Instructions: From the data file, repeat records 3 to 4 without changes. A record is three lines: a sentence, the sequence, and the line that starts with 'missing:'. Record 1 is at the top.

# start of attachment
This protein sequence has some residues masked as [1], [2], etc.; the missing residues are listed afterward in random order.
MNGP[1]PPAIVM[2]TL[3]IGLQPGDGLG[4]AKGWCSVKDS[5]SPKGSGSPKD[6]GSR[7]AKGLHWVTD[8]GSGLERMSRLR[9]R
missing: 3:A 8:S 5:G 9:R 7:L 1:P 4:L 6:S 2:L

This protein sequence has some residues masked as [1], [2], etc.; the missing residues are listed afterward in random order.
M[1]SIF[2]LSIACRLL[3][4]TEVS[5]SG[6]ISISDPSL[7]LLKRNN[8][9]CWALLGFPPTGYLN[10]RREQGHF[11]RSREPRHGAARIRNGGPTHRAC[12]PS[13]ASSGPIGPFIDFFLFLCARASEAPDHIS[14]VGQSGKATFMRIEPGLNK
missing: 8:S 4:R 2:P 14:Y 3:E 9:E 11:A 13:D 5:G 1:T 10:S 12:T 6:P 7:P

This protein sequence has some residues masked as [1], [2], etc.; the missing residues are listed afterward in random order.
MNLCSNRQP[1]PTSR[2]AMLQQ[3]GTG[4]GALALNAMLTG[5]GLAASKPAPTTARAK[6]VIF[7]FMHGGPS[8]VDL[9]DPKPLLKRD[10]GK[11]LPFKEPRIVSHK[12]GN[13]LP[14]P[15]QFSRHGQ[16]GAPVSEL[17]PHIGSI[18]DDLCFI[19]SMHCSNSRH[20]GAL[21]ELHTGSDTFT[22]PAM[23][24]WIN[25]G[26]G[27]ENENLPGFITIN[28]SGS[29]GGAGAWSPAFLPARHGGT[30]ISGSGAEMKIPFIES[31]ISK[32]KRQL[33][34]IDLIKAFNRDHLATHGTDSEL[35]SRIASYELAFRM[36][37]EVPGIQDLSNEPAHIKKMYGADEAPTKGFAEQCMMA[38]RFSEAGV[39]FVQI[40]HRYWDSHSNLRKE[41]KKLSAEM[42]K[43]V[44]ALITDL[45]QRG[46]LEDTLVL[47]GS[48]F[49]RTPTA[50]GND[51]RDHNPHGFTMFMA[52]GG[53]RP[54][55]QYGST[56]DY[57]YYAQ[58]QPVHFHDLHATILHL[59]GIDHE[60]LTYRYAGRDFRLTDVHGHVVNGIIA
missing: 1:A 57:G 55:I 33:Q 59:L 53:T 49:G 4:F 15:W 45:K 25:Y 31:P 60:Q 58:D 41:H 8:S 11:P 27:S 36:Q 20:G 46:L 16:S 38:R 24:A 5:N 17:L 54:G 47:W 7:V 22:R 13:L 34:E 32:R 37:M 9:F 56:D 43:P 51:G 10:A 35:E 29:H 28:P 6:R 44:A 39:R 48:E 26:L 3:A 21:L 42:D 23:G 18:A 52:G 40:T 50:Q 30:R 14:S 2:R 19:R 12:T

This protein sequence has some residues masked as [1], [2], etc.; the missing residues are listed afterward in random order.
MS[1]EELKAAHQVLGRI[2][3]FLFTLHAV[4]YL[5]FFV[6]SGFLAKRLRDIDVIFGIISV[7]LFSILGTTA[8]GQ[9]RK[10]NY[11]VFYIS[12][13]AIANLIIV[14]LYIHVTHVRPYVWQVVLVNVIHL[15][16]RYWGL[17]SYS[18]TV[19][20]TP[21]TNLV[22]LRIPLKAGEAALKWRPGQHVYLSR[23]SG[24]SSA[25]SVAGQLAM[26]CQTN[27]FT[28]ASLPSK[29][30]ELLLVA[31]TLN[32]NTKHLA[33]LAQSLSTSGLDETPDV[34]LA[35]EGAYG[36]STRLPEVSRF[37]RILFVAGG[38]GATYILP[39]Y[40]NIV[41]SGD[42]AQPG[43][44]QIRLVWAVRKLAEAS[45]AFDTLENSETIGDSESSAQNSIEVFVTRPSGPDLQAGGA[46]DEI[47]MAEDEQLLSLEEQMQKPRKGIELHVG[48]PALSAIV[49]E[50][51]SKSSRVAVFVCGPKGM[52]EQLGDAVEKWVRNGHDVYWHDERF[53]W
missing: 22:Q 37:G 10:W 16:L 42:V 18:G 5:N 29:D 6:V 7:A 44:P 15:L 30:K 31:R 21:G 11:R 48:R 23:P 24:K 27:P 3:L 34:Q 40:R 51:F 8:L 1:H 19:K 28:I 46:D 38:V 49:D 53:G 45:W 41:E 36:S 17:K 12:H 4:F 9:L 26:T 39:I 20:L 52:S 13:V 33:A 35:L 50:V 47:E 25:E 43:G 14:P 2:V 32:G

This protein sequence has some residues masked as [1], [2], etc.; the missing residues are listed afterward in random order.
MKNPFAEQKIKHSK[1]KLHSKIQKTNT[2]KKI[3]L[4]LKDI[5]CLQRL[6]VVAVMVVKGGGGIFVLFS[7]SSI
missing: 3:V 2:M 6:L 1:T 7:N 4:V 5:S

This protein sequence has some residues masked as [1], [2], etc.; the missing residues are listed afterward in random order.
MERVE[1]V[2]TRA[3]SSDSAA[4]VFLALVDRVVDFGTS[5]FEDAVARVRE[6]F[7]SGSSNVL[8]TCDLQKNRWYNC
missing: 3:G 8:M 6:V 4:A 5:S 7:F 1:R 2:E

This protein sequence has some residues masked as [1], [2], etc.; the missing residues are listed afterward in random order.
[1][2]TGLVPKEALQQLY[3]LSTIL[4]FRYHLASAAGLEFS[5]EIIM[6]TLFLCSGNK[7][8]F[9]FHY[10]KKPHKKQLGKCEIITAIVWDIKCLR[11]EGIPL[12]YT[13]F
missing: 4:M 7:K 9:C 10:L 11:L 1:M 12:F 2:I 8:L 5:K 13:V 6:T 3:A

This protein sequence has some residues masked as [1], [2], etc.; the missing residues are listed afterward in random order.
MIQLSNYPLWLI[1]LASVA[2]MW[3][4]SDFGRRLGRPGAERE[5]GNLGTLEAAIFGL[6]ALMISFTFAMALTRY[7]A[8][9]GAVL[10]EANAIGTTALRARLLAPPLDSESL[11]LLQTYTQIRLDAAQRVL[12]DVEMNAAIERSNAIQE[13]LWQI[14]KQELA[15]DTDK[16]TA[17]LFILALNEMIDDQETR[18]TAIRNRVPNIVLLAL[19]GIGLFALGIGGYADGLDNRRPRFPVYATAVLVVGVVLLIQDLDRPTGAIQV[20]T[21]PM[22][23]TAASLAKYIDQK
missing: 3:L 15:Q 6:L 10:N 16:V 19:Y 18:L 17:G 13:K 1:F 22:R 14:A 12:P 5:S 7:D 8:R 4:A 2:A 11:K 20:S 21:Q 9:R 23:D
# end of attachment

This protein sequence has some residues masked as [1], [2], etc.; the missing residues are listed afterward in random order.
MNLCSNRQP[1]PTSR[2]AMLQQ[3]GTG[4]GALALNAMLTG[5]GLAASKPAPTTARAK[6]VIF[7]FMHGGPS[8]VDL[9]DPKPLLKRD[10]GK[11]LPFKEPRIVSHK[12]GN[13]LP[14]P[15]QFSRHGQ[16]GAPVSEL[17]PHIGSI[18]DDLCFI[19]SMHCSNSRH[20]GAL[21]ELHTGSDTFT[22]PAM[23][24]WIN[25]G[26]G[27]ENENLPGFITIN[28]SGS[29]GGAGAWSPAFLPARHGGT[30]ISGSGAEMKIPFIES[31]ISK[32]KRQL[33][34]IDLIKAFNRDHLATHGTDSEL[35]SRIASYELAFRM[36][37]EVPGIQDLSNEPAHIKKMYGADEAPTKGFAEQCMMA[38]RFSEAGV[39]FVQI[40]HRYWDSHSNLRKE[41]KKLSAEM[42]K[43]V[44]ALITDL[45]QRG[46]LEDTLVL[47]GS[48]F[49]RTPTA[50]GND[51]RDHNPHGFTMFMA[52]GG[53]RP[54][55]QYGST[56]DY[57]YYAQ[58]QPVHFHDLHATILHL[59]GIDHE[60]LTYRYAGRDFRLTDVHGHVVNGIIA
missing: 1:A 57:G 55:I 33:Q 59:L 53:T 49:G 4:F 15:W 45:K 25:Y 31:P 60:Q 58:D 41:H 8:S 11:P 27:S 36:Q 20:G 46:L 16:S 38:R 24:A 5:N 17:L 54:G 47:W 7:V 22:R 13:L 34:E 32:R 37:M 9:F 56:D 43:P 51:G 10:A 35:E 29:H 28:P 6:R 44:A 39:R 48:E 26:L 3:A 21:L 42:D 23:G 18:A 52:G 40:T 50:Q 30:R 14:S 2:R 19:R 12:T

This protein sequence has some residues masked as [1], [2], etc.; the missing residues are listed afterward in random order.
MS[1]EELKAAHQVLGRI[2][3]FLFTLHAV[4]YL[5]FFV[6]SGFLAKRLRDIDVIFGIISV[7]LFSILGTTA[8]GQ[9]RK[10]NY[11]VFYIS[12][13]AIANLIIV[14]LYIHVTHVRPYVWQVVLVNVIHL[15][16]RYWGL[17]SYS[18]TV[19][20]TP[21]TNLV[22]LRIPLKAGEAALKWRPGQHVYLSR[23]SG[24]SSA[25]SVAGQLAM[26]CQTN[27]FT[28]ASLPSK[29][30]ELLLVA[31]TLN[32]NTKHLA[33]LAQSLSTSGLDETPDV[34]LA[35]EGAYG[36]STRLPEVSRF[37]RILFVAGG[38]GATYILP[39]Y[40]NIV[41]SGD[42]AQPG[43][44]QIRLVWAVRKLAEAS[45]AFDTLENSETIGDSESSAQNSIEVFVTRPSGPDLQAGGA[46]DEI[47]MAEDEQLLSLEEQMQKPRKGIELHVG[48]PALSAIV[49]E[50][51]SKSSRVAVFVCGPKGM[52]EQLGDAVEKWVRNGHDVYWHDERF[53]W
missing: 22:Q 37:G 10:W 16:L 42:V 18:G 5:N 29:D 6:V 7:A 44:P 15:L 30:K 31:R 21:G 11:R 48:R 23:P 24:K 27:P 3:L 34:Q 40:R 51:F 8:L 1:H 19:K 28:I 46:D 38:V 49:D 53:G 45:W 41:E 36:S 17:K 12:H 4:F 9:L 26:T 39:I 20:L 52:S 13:V 33:A 35:L 50:V 47:E 25:E 43:G 14:P 2:V 32:G